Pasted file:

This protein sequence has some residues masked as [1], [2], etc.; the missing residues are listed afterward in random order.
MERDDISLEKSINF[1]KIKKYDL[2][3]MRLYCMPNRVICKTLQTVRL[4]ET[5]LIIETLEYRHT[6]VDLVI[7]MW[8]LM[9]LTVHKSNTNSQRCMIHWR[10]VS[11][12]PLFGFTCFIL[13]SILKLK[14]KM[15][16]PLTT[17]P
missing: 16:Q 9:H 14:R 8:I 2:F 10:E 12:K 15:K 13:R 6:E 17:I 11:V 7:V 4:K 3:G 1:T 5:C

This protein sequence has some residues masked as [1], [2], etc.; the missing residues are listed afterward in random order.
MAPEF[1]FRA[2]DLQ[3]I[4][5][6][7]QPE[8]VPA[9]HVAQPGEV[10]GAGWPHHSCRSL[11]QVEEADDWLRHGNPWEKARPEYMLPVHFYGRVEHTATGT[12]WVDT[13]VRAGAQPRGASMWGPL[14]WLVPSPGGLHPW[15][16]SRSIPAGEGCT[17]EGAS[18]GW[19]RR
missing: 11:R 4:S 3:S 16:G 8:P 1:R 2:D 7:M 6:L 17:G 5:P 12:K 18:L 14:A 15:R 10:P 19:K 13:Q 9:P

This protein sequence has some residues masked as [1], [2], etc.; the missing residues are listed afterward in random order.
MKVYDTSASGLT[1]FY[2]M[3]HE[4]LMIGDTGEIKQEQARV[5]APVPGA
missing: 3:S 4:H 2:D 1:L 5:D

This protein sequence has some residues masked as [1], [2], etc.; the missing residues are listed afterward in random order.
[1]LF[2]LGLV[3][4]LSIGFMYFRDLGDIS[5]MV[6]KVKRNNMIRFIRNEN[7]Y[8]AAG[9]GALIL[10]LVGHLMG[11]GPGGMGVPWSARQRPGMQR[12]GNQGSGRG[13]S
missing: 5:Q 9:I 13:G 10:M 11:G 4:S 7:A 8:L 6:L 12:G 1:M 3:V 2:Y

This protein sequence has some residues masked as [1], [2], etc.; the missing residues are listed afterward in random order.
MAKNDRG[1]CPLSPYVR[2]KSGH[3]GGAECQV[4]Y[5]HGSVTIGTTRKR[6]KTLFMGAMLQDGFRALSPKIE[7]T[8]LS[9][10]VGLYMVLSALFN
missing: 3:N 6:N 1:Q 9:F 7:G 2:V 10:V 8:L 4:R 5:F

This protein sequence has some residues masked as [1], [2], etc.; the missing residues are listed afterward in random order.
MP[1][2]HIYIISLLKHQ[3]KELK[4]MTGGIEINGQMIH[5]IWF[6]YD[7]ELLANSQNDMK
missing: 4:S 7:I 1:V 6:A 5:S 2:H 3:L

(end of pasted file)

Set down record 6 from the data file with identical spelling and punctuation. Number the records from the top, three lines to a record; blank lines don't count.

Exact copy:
This protein sequence has some residues masked as [1], [2], etc.; the missing residues are listed afterward in random order.
MP[1][2]HIYIISLLKHQ[3]KELK[4]MTGGIEINGQMIH[5]IWF[6]YD[7]ELLANSQNDMK
missing: 4:S 7:I 1:V 6:A 5:S 2:H 3:L